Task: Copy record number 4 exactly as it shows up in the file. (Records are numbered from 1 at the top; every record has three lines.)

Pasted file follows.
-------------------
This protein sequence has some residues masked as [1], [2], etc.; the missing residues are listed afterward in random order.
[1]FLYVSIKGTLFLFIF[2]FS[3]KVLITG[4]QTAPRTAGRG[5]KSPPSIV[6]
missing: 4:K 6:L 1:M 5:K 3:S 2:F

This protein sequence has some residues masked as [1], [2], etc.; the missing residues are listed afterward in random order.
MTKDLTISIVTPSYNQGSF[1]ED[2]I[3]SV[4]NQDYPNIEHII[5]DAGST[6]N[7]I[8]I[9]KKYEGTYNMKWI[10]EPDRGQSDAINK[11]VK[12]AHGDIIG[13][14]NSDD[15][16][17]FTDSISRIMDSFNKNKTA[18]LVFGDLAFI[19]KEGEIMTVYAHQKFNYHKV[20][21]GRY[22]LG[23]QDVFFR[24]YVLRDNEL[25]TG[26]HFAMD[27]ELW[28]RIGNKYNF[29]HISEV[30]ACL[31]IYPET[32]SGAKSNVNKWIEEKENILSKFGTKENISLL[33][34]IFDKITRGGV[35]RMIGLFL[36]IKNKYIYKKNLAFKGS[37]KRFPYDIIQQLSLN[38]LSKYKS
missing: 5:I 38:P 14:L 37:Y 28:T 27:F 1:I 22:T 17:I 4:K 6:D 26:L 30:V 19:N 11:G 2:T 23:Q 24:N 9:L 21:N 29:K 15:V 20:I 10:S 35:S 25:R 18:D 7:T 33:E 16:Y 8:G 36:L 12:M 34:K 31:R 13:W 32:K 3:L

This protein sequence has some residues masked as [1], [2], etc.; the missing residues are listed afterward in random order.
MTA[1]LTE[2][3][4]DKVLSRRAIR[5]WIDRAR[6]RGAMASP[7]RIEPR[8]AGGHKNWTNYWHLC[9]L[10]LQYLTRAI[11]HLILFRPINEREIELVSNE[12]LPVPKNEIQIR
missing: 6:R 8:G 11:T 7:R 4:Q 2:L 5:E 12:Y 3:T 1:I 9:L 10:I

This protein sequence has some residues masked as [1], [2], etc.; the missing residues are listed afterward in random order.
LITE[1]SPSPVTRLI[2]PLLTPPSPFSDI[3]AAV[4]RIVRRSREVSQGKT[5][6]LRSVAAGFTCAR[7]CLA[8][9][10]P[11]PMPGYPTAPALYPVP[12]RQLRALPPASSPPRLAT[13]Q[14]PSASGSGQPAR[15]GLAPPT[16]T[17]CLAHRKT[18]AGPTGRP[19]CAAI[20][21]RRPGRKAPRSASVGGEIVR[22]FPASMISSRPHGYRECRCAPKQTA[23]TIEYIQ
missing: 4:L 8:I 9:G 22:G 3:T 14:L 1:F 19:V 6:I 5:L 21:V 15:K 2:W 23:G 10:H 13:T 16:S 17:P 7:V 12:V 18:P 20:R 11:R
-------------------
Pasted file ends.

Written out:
This protein sequence has some residues masked as [1], [2], etc.; the missing residues are listed afterward in random order.
LITE[1]SPSPVTRLI[2]PLLTPPSPFSDI[3]AAV[4]RIVRRSREVSQGKT[5][6]LRSVAAGFTCAR[7]CLA[8][9][10]P[11]PMPGYPTAPALYPVP[12]RQLRALPPASSPPRLAT[13]Q[14]PSASGSGQPAR[15]GLAPPT[16]T[17]CLAHRKT[18]AGPTGRP[19]CAAI[20][21]RRPGRKAPRSASVGGEIVR[22]FPASMISSRPHGYRECRCAPKQTA[23]TIEYIQ
missing: 4:L 8:I 9:G 22:G 3:T 14:L 1:F 19:V 6:I 5:L 21:V 15:K 2:W 23:G 10:H 13:T 16:S 17:P 7:V 12:V 18:P 20:R 11:R